• Green Honey is a great site that crunches data on various aspects of Chinese.
  • If history is your thing, check this out: China History Podcast
  • Any aspiring legal professionals out there? Ever wanted a source of solid insights into Chinese Law? Look no further than China Law Blog.

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Additional Chinese Learning Resources

Read previous versions of the Chinese Language Matters newsletter.
Each week, we'll reach into Asia Society's archives to find a photo from the organization's nearly 60-year history. This week: A performance from the 2014 National Chinese Language Conference in Los Angeles.
Washington Yu Ying Public Charter School is the only public elementary school in Washington, DC, to offer Mandarin Chinese language immersion. Yu Ying provides tuition-free, high-quality education to 551 students in grades pre-K–5.
Articles about China that are both fun and engaging.
NYU Shanghai Junior Kiril Bolotnikov discusses the biggest shopping day of the year in China: Singles' Day.
The Pioneer Valley Chinese Immersion Charter School is a tuition-free, regional public charter school in Hadley, Massachusetts, that prepares students for academic and personal success through rigorous study in English and Chinese.
The Utah Chinese Dual Language Immersion Program is in place in the following 12 districts across the state of Utah.
Sophie Anderson, a junior at Gig Harbor High School near Seattle, was initially frustrated when she spent five weeks in Beijing this summer. However, a strong friendship with her language partner helped change her perspective.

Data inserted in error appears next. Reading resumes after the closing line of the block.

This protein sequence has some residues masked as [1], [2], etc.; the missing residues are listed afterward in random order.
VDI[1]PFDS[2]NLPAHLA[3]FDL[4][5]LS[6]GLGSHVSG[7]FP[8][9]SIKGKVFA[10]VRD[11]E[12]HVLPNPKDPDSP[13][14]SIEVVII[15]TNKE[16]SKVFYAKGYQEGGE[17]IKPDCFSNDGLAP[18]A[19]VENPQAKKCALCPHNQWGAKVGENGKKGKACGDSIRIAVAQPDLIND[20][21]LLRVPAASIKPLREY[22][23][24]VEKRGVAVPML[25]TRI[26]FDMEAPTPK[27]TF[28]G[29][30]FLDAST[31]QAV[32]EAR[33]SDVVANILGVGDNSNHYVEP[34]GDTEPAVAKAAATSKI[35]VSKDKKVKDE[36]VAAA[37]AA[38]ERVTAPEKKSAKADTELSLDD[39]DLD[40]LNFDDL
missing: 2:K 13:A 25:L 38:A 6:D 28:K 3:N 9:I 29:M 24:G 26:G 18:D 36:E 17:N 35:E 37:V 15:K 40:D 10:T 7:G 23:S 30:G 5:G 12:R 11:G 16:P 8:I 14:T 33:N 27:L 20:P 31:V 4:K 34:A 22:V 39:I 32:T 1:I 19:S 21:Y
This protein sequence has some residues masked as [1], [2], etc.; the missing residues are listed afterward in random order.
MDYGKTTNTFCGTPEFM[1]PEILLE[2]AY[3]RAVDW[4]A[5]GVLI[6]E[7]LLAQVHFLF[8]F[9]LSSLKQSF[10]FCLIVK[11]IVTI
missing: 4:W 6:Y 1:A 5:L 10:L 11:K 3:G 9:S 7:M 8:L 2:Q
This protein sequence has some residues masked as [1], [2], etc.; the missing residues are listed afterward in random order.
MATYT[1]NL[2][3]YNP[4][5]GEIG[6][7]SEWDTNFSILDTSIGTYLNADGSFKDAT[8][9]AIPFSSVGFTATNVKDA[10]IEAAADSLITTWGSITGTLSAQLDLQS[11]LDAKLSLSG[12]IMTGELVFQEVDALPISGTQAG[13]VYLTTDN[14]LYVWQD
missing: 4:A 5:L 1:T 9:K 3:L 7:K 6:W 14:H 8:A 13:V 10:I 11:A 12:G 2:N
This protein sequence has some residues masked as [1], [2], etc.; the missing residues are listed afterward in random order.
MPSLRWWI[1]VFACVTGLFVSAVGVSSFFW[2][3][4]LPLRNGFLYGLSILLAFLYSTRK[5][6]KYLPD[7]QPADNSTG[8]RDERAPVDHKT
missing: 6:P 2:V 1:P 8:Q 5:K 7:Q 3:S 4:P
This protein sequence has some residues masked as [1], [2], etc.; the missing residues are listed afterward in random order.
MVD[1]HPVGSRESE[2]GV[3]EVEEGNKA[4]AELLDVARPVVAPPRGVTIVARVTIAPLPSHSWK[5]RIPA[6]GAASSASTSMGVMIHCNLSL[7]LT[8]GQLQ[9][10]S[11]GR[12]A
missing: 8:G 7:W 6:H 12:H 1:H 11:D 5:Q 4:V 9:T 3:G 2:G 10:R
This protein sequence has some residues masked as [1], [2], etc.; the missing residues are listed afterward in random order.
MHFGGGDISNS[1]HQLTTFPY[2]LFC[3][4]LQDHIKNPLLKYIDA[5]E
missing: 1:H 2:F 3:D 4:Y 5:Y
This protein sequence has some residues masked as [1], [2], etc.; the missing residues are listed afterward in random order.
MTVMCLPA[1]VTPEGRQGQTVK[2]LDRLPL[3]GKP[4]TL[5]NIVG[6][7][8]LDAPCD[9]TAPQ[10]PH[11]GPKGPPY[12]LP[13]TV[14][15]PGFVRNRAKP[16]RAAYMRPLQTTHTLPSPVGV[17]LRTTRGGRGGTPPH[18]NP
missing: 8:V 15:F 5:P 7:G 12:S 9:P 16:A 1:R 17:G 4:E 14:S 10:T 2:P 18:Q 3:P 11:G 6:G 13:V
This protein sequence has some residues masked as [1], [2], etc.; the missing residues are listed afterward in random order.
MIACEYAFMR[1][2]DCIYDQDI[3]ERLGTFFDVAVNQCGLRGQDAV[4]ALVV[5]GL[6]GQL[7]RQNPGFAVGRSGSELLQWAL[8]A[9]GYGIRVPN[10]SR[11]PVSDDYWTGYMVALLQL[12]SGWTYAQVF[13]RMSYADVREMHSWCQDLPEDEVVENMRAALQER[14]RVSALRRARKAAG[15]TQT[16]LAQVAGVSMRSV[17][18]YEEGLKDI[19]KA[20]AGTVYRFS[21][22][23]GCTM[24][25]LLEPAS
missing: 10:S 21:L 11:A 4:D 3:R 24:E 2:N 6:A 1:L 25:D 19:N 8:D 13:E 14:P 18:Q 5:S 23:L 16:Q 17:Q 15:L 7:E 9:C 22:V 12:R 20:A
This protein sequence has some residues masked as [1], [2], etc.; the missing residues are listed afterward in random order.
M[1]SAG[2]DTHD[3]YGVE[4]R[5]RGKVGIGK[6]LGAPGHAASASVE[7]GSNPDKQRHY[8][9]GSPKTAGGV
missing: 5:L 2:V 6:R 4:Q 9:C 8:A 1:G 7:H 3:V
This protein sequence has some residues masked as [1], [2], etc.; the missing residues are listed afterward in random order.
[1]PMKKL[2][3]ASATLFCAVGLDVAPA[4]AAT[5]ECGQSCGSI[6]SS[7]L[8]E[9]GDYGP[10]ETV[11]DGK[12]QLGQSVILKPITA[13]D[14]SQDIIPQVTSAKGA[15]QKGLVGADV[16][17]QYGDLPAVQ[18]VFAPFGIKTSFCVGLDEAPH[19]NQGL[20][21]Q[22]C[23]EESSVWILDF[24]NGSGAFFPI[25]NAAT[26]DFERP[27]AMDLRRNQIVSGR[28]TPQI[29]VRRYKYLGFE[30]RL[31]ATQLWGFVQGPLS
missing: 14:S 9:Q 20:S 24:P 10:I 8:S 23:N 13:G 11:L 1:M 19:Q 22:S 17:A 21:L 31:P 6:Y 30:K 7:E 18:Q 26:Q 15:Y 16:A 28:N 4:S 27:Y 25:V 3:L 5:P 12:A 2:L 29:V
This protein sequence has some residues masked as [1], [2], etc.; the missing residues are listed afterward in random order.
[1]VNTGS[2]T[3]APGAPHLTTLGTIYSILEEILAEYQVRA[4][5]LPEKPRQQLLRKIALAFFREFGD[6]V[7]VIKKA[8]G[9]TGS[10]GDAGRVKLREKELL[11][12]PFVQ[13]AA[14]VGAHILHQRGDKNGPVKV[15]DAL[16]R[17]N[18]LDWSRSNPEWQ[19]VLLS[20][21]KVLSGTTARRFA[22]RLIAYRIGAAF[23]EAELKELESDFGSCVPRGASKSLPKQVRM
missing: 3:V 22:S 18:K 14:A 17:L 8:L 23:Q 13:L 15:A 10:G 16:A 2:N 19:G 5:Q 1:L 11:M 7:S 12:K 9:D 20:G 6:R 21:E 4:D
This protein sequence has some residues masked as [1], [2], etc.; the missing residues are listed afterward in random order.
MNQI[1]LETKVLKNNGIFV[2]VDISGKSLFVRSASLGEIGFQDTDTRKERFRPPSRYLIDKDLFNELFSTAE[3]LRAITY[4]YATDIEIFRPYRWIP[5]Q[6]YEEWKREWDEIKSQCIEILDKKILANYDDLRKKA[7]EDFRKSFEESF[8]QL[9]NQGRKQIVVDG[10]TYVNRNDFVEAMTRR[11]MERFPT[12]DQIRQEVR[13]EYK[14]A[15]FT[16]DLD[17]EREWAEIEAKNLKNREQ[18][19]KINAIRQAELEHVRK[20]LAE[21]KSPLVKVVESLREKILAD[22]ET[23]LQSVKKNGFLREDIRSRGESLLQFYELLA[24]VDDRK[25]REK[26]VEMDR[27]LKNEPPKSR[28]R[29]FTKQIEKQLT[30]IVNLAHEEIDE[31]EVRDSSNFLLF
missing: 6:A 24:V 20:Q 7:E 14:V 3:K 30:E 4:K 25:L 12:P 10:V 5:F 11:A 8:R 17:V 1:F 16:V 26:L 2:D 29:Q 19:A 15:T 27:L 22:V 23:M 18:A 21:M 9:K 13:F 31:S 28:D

Chinese American International School in San Francisco has a commitment to providing its students diverse learning experiences in China. The school organizes trips for its students to Taipei, Beijing, and Qinghai over three years.
Mandarin is one of many dialects of Chinese, and it's important to understand the diversity of dialects across China. NYU Shanghai Junior Kiril Bolotnikov explores the many dialects of China.
Jesse Appell dives into the often confusing tones that make the Chinese language what it is. But while the tones can be frustrating to master, there's also a sort of musical beauty to them.
In this episode, we ponder the curious nature of Chinese service habits, wonder why Chinese wait staff all hate the customers’ guts, and consider their curious affection for small bills.
Where big denominations of cash are not welcome
This year, Mid-Autumn Festival fell on September 27. To celebrate this holiday, we asked Kiril Bolotnikov, a junior at NYU Shanghai, to report on how international students celebrate this Chinese holiday.
Educator Heidi Steele shares her experience planning China Night at two high schools in Washington State, with advice and strategies on how to better engage students and prepare for the event.
Educator Heidi Steele shares her experience planning China Night at two high schools in Washington state, with advice and strategies on how to make this a rewarding experience for students, teachers, and the entire community.
What if China’s most basic dishes got the high-end advertising campaign they deserve?